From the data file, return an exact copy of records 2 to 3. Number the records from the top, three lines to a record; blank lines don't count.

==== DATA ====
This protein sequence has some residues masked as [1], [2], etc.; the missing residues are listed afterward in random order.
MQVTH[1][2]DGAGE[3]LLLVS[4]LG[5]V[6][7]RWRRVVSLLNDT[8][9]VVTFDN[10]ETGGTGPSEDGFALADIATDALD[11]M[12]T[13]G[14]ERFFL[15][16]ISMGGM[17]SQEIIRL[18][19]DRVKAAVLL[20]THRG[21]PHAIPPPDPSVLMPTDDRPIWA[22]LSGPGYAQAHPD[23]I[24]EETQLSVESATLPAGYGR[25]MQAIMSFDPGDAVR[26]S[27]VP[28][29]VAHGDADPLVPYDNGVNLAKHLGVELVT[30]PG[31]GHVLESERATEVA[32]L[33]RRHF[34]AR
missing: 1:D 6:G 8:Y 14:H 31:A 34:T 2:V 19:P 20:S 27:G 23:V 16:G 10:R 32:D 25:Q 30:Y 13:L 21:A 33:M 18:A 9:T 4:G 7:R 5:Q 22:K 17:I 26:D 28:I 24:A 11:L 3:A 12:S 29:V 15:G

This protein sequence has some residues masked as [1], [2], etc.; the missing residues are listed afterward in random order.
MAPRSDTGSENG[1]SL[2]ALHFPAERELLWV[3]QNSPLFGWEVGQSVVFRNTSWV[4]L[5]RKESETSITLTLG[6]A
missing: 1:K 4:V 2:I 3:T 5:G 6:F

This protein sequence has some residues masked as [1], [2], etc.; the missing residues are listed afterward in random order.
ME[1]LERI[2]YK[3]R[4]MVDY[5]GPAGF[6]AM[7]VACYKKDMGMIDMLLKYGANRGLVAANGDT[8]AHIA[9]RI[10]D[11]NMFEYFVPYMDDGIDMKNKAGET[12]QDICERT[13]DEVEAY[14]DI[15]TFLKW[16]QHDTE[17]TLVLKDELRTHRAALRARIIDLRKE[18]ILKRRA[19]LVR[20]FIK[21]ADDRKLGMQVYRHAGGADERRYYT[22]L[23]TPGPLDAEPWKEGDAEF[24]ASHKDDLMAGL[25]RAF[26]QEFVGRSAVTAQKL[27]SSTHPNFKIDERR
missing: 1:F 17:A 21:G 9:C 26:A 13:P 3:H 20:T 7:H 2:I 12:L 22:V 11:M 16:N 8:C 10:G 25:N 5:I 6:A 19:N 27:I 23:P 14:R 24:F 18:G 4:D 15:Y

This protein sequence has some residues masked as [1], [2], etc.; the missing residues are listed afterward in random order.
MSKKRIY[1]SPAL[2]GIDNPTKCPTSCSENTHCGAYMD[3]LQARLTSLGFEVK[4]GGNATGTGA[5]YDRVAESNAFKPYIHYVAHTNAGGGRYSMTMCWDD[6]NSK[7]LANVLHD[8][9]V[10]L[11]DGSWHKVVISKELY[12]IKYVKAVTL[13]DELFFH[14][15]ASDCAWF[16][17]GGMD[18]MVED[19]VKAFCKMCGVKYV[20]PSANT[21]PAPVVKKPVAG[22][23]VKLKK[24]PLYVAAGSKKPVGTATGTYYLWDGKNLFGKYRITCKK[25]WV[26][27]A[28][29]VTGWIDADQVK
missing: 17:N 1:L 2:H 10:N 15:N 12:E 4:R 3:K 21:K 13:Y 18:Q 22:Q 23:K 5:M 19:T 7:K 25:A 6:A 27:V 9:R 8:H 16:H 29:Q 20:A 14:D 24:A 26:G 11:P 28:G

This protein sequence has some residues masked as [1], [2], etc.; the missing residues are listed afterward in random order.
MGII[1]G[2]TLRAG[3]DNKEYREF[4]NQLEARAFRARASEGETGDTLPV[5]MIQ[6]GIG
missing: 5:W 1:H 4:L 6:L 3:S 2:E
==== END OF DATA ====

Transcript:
This protein sequence has some residues masked as [1], [2], etc.; the missing residues are listed afterward in random order.
MAPRSDTGSENG[1]SL[2]ALHFPAERELLWV[3]QNSPLFGWEVGQSVVFRNTSWV[4]L[5]RKESETSITLTLG[6]A
missing: 1:K 4:V 2:I 3:T 5:G 6:F

This protein sequence has some residues masked as [1], [2], etc.; the missing residues are listed afterward in random order.
ME[1]LERI[2]YK[3]R[4]MVDY[5]GPAGF[6]AM[7]VACYKKDMGMIDMLLKYGANRGLVAANGDT[8]AHIA[9]RI[10]D[11]NMFEYFVPYMDDGIDMKNKAGET[12]QDICERT[13]DEVEAY[14]DI[15]TFLKW[16]QHDTE[17]TLVLKDELRTHRAALRARIIDLRKE[18]ILKRRA[19]LVR[20]FIK[21]ADDRKLGMQVYRHAGGADERRYYT[22]L[23]TPGPLDAEPWKEGDAEF[24]ASHKDDLMAGL[25]RAF[26]QEFVGRSAVTAQKL[27]SSTHPNFKIDERR
missing: 1:F 17:A 21:G 9:C 26:A 13:P 3:H 20:T 7:H 2:I 12:L 22:V 11:M 16:N 8:C 10:G 25:N 5:I 6:A 19:N 27:I 23:P 14:R 24:F 18:G 4:D 15:Y